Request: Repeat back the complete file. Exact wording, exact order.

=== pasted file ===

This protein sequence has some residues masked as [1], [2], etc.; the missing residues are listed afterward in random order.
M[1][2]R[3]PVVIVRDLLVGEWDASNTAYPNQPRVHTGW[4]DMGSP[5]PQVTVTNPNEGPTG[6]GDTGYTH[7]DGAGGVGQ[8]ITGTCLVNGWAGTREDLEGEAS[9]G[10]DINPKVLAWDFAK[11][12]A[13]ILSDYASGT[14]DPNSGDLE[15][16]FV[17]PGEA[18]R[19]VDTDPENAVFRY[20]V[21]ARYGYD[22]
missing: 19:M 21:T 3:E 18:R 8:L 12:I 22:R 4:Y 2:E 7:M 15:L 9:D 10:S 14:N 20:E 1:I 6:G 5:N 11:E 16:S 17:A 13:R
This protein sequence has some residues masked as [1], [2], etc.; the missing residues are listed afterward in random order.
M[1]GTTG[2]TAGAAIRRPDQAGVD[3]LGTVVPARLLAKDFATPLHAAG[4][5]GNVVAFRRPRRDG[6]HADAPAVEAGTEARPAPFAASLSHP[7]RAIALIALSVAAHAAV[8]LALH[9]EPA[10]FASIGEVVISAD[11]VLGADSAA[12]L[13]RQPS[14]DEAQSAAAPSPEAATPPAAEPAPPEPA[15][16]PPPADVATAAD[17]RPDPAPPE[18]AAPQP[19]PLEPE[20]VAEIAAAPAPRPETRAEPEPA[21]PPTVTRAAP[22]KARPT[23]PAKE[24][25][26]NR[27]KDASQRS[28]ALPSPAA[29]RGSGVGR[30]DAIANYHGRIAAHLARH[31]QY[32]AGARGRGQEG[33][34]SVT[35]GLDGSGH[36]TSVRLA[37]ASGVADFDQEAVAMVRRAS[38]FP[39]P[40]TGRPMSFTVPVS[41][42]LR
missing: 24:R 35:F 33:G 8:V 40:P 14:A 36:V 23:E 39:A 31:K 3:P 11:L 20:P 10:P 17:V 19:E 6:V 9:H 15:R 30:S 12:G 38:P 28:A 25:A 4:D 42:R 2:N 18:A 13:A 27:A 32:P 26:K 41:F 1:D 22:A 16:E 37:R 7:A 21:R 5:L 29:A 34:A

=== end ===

This protein sequence has some residues masked as [1], [2], etc.; the missing residues are listed afterward in random order.
M[1][2]R[3]PVVIVRDLLVGEWDASNTAYPNQPRVHTGW[4]DMGSP[5]PQVTVTNPNEGPTG[6]GDTGYTH[7]DGAGGVGQ[8]ITGTCLVNGWAGTREDLEGEAS[9]G[10]DINPKVLAWDFAK[11][12]A[13]ILSDYASGT[14]DPNSGDLE[15][16]FV[17]PGEA[18]R[19]VDTDPENAVFRY[20]V[21]ARYGYD[22]
missing: 19:M 21:T 3:E 18:R 8:L 12:I 22:R 4:Y 2:E 7:M 15:L 9:D 10:S 14:N 20:E 1:I 6:G 5:N 11:E 16:S 17:A 13:R
This protein sequence has some residues masked as [1], [2], etc.; the missing residues are listed afterward in random order.
M[1]GTTG[2]TAGAAIRRPDQAGVD[3]LGTVVPARLLAKDFATPLHAAG[4][5]GNVVAFRRPRRDG[6]HADAPAVEAGTEARPAPFAASLSHP[7]RAIALIALSVAAHAAV[8]LALH[9]EPA[10]FASIGEVVISAD[11]VLGADSAA[12]L[13]RQPS[14]DEAQSAAAPSPEAATPPAAEPAPPEPA[15][16]PPPADVATAAD[17]RPDPAPPE[18]AAPQP[19]PLEPE[20]VAEIAAAPAPRPETRAEPEPA[21]PPTVTRAAP[22]KARPT[23]PAKE[24][25][26]NR[27]KDASQRS[28]ALPSPAA[29]RGSGVGR[30]DAIANYHGRIAAHLARH[31]QY[32]AGARGRGQEG[33][34]SVT[35]GLDGSGH[36]TSVRLA[37]ASGVADFDQEAVAMVRRAS[38]FP[39]P[40]TGRPMSFTVPVS[41][42]LR
missing: 24:R 35:F 33:G 8:V 40:P 14:A 36:V 23:E 39:A 31:K 3:P 11:L 20:P 10:P 17:V 19:E 6:V 9:H 15:R 30:S 12:G 38:P 28:A 25:A 4:D 42:R 2:N 18:A 13:A 27:A 32:P 26:K 41:F 1:D 22:A 16:E 37:R 7:A 21:R 5:L 29:A 34:A